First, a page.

NASA is broadcasting the return of the agency’s SpaceX Demo-2 test flight with NASA astronauts Robert Behnken and Douglas Hurley from the International Space Station – the first splashdown of an American crew spacecraft in 45 years. Ongoing live coverage is airing on NASA Television and the agency’s website.
Their return began at 7:35 p.m. EDT Saturday, Aug. 1, when the Crew Dragon spacecraft autonomously undocked from the International Space Station’s Harmony module for a splashdown at 2:48 p.m. in the Gulf of Mexico, off the coast of Pensacola, Florida (1:48 p.m. local time).
Return coverage is as follows (all times Eastern):
Sunday, Aug. 2
- 2:48 p.m. – Splashdown in the Gulf of Mexico
- 4:30 p.m. – Administrator post-splashdown news conference at NASA’s Johnson Space Center in Houston, with:
- NASA Administrator Jim Bridenstine
- Steve Stich, manager of NASA’s Commercial Crew Program
- Joel Montalbano, manager of NASA’s International Space Station Program
- Gwynne Shotwell, president and chief operating officer at SpaceX
- SpaceX Crew-1 astronauts Mike Hopkins, Victor Glover, and Shannon Walker of NASA, and Soichi Noguchi of the Japan Aerospace Exploration Agency
Tuesday, Aug. 4
- 4:30 p.m. – Demo-2 crew news conference from Johnson, with NASA astronauts Bob Behnken and Doug Hurley. A media phone bridge will be available for this event, details of which are forthcoming
Behnken and Hurley arrived at the orbiting laboratory May 31, following a successful launch May 30 on a SpaceX Falcon 9 rocket from NASA’s Kennedy Space Center in Florida. Their return completes the test flight for the first commercially owned and operated crewed spacecraft under NASA’s Commercial Crew Program.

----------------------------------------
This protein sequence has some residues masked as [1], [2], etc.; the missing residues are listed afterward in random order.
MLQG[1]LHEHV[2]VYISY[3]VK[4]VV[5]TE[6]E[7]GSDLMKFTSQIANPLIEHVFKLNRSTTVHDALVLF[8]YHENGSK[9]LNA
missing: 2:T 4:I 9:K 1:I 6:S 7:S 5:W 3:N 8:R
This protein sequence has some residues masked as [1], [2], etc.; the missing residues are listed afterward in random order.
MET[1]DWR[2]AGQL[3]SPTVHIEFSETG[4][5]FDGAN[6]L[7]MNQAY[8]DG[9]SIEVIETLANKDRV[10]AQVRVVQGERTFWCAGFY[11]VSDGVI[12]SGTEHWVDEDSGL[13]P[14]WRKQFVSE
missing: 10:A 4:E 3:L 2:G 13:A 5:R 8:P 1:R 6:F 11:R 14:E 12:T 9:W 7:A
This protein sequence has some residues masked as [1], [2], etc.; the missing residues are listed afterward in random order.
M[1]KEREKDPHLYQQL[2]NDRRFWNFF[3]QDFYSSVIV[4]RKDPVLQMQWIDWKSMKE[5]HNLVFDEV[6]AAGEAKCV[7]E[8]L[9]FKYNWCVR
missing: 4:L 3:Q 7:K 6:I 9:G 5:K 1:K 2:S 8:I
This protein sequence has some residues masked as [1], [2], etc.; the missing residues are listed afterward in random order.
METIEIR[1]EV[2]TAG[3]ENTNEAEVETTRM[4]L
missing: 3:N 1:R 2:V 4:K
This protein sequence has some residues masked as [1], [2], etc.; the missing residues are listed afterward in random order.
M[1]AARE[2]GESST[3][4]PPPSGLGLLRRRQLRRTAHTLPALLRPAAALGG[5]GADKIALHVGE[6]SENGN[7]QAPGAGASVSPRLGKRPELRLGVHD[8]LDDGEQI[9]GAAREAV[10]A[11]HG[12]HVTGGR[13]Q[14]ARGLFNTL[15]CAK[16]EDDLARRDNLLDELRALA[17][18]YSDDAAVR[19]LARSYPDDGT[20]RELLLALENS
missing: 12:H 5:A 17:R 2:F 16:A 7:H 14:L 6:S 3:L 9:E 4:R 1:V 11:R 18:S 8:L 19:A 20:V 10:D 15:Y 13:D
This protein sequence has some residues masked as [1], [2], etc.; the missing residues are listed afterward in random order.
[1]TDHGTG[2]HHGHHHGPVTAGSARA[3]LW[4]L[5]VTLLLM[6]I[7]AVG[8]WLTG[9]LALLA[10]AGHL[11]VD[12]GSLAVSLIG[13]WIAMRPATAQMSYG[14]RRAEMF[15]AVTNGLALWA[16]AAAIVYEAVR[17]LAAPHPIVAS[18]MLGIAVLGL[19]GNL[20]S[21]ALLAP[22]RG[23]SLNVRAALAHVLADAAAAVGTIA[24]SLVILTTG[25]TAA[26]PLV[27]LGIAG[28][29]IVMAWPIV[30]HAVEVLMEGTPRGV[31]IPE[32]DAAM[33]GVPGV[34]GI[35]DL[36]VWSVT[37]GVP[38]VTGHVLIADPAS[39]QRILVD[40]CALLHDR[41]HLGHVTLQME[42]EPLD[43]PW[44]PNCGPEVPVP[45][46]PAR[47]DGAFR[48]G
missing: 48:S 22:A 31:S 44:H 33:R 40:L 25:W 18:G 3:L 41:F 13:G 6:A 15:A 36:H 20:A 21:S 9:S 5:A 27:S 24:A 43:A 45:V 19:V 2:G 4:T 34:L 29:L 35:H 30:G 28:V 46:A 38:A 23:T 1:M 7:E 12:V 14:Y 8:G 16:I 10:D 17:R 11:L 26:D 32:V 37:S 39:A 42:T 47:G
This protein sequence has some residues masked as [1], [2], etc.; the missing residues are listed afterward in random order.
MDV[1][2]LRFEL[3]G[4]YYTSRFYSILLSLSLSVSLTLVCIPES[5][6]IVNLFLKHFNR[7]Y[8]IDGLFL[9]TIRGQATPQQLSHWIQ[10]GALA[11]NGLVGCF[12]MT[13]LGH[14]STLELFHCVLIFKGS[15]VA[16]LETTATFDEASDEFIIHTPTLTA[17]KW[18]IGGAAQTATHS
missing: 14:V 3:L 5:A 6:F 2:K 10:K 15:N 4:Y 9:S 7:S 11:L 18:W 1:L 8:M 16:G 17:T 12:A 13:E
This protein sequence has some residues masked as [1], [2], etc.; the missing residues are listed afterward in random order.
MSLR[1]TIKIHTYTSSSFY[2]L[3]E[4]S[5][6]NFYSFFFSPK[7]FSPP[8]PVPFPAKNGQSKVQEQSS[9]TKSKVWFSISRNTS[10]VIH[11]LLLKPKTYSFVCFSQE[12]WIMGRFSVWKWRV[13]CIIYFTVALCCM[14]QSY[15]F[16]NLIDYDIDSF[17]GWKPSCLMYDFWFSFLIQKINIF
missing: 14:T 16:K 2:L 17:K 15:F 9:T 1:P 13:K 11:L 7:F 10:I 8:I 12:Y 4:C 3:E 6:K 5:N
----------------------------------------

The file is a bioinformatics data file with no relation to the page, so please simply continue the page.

The Commercial Crew Program works with the U.S. aerospace industry to develop safe, reliable, and cost-effective crew transportation systems that will carry astronauts on American rockets and spacecraft from American soil to the International Space Station, and back.
This is SpaceX’s final test flight and is providing data on the performance of the Falcon 9 rocket, Crew Dragon spacecraft and ground systems, as well as in-orbit, docking, splashdown, and recovery operations. The data will inform NASA’s certification of the SpaceX crew transportation system for regular flights carrying astronauts to and from the space station. SpaceX is readying the hardware for the first rotational mission, which would occur following NASA certification.
A successful Commercial Crew Program could allow for additional research time and increase the opportunity for discovery aboard humanity’s testbed for exploration, including helping us prepare for human exploration of the Moon and Mars.